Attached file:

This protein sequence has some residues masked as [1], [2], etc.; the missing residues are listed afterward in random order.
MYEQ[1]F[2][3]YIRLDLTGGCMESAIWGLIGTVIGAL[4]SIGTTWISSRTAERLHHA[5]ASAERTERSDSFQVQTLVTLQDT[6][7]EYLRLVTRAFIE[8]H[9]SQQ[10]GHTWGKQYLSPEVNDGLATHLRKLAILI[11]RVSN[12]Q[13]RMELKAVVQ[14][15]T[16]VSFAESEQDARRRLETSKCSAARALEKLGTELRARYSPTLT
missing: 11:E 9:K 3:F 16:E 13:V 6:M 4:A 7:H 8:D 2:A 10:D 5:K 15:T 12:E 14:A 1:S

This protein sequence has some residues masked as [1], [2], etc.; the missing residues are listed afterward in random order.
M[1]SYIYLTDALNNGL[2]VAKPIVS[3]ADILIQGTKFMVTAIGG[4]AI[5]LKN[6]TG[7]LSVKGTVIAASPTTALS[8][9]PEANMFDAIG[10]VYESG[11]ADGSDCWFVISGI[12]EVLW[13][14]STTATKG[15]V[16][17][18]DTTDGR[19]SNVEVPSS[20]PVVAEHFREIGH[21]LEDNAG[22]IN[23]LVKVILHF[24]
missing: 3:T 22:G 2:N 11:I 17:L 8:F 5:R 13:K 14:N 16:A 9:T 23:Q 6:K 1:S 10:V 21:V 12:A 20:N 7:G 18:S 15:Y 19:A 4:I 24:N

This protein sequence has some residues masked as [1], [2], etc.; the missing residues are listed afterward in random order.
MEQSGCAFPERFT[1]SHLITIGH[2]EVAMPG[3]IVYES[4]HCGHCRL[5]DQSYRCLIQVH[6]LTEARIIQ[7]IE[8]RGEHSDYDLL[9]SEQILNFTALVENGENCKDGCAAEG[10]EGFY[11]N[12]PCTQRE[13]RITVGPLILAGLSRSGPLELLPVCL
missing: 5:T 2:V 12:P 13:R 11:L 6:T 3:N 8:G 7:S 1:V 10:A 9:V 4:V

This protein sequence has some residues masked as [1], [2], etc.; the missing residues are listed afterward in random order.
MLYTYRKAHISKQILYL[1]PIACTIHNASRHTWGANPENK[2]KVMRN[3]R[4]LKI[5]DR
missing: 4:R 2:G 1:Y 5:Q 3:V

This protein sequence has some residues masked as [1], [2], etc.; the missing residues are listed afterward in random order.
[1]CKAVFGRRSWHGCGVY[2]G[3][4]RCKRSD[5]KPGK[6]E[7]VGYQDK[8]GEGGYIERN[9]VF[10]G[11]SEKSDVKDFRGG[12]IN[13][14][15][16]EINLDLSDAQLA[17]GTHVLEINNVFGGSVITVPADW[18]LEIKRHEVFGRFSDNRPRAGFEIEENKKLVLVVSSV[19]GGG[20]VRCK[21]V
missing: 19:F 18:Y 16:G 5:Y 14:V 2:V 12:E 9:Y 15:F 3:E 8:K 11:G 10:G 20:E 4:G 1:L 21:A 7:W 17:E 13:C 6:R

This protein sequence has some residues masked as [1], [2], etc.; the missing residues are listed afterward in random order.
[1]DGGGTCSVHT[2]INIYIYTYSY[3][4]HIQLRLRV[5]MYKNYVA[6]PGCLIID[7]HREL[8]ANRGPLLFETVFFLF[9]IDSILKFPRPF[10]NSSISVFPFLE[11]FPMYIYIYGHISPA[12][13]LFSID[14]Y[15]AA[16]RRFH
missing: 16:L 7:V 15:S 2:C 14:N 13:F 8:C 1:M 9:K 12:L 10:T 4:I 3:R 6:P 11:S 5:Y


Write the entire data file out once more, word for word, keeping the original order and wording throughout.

This protein sequence has some residues masked as [1], [2], etc.; the missing residues are listed afterward in random order.
MYEQ[1]F[2][3]YIRLDLTGGCMESAIWGLIGTVIGAL[4]SIGTTWISSRTAERLHHA[5]ASAERTERSDSFQVQTLVTLQDT[6][7]EYLRLVTRAFIE[8]H[9]SQQ[10]GHTWGKQYLSPEVNDGLATHLRKLAILI[11]RVSN[12]Q[13]RMELKAVVQ[14][15]T[16]VSFAESEQDARRRLETSKCSAARALEKLGTELRARYSPTLT
missing: 11:E 9:K 3:F 16:E 13:V 6:M 4:A 7:H 8:D 2:A 10:D 5:K 15:T 12:E 14:A 1:S

This protein sequence has some residues masked as [1], [2], etc.; the missing residues are listed afterward in random order.
M[1]SYIYLTDALNNGL[2]VAKPIVS[3]ADILIQGTKFMVTAIGG[4]AI[5]LKN[6]TG[7]LSVKGTVIAASPTTALS[8][9]PEANMFDAIG[10]VYESG[11]ADGSDCWFVISGI[12]EVLW[13][14]STTATKG[15]V[16][17][18]DTTDGR[19]SNVEVPSS[20]PVVAEHFREIGH[21]LEDNAG[22]IN[23]LVKVILHF[24]
missing: 3:T 22:G 2:N 11:I 17:L 8:F 5:R 13:K 14:N 16:A 9:T 23:Q 6:K 1:S 10:V 21:V 12:A 20:N 7:G 18:S 15:Y 19:A 4:I 24:N

This protein sequence has some residues masked as [1], [2], etc.; the missing residues are listed afterward in random order.
MEQSGCAFPERFT[1]SHLITIGH[2]EVAMPG[3]IVYES[4]HCGHCRL[5]DQSYRCLIQVH[6]LTEARIIQ[7]IE[8]RGEHSDYDLL[9]SEQILNFTALVENGENCKDGCAAEG[10]EGFY[11]N[12]PCTQRE[13]RITVGPLILAGLSRSGPLELLPVCL
missing: 5:T 2:V 12:P 13:R 11:L 6:T 3:N 8:G 7:S 1:V 10:A 9:V 4:V

This protein sequence has some residues masked as [1], [2], etc.; the missing residues are listed afterward in random order.
MLYTYRKAHISKQILYL[1]PIACTIHNASRHTWGANPENK[2]KVMRN[3]R[4]LKI[5]DR
missing: 4:R 2:G 1:Y 5:Q 3:V

This protein sequence has some residues masked as [1], [2], etc.; the missing residues are listed afterward in random order.
[1]CKAVFGRRSWHGCGVY[2]G[3][4]RCKRSD[5]KPGK[6]E[7]VGYQDK[8]GEGGYIERN[9]VF[10]G[11]SEKSDVKDFRGG[12]IN[13][14][15][16]EINLDLSDAQLA[17]GTHVLEINNVFGGSVITVPADW[18]LEIKRHEVFGRFSDNRPRAGFEIEENKKLVLVVSSV[19]GGG[20]VRCK[21]V
missing: 19:F 18:Y 16:G 5:Y 14:V 2:V 12:E 9:Y 15:F 3:E 8:K 11:G 10:G 20:E 4:G 1:L 21:A 7:W 17:E 13:C 6:R

This protein sequence has some residues masked as [1], [2], etc.; the missing residues are listed afterward in random order.
[1]DGGGTCSVHT[2]INIYIYTYSY[3][4]HIQLRLRV[5]MYKNYVA[6]PGCLIID[7]HREL[8]ANRGPLLFETVFFLF[9]IDSILKFPRPF[10]NSSISVFPFLE[11]FPMYIYIYGHISPA[12][13]LFSID[14]Y[15]AA[16]RRFH
missing: 16:L 7:V 15:S 2:C 14:N 13:F 8:C 1:M 9:K 12:L 10:T 4:I 3:R 6:P 11:S 5:Y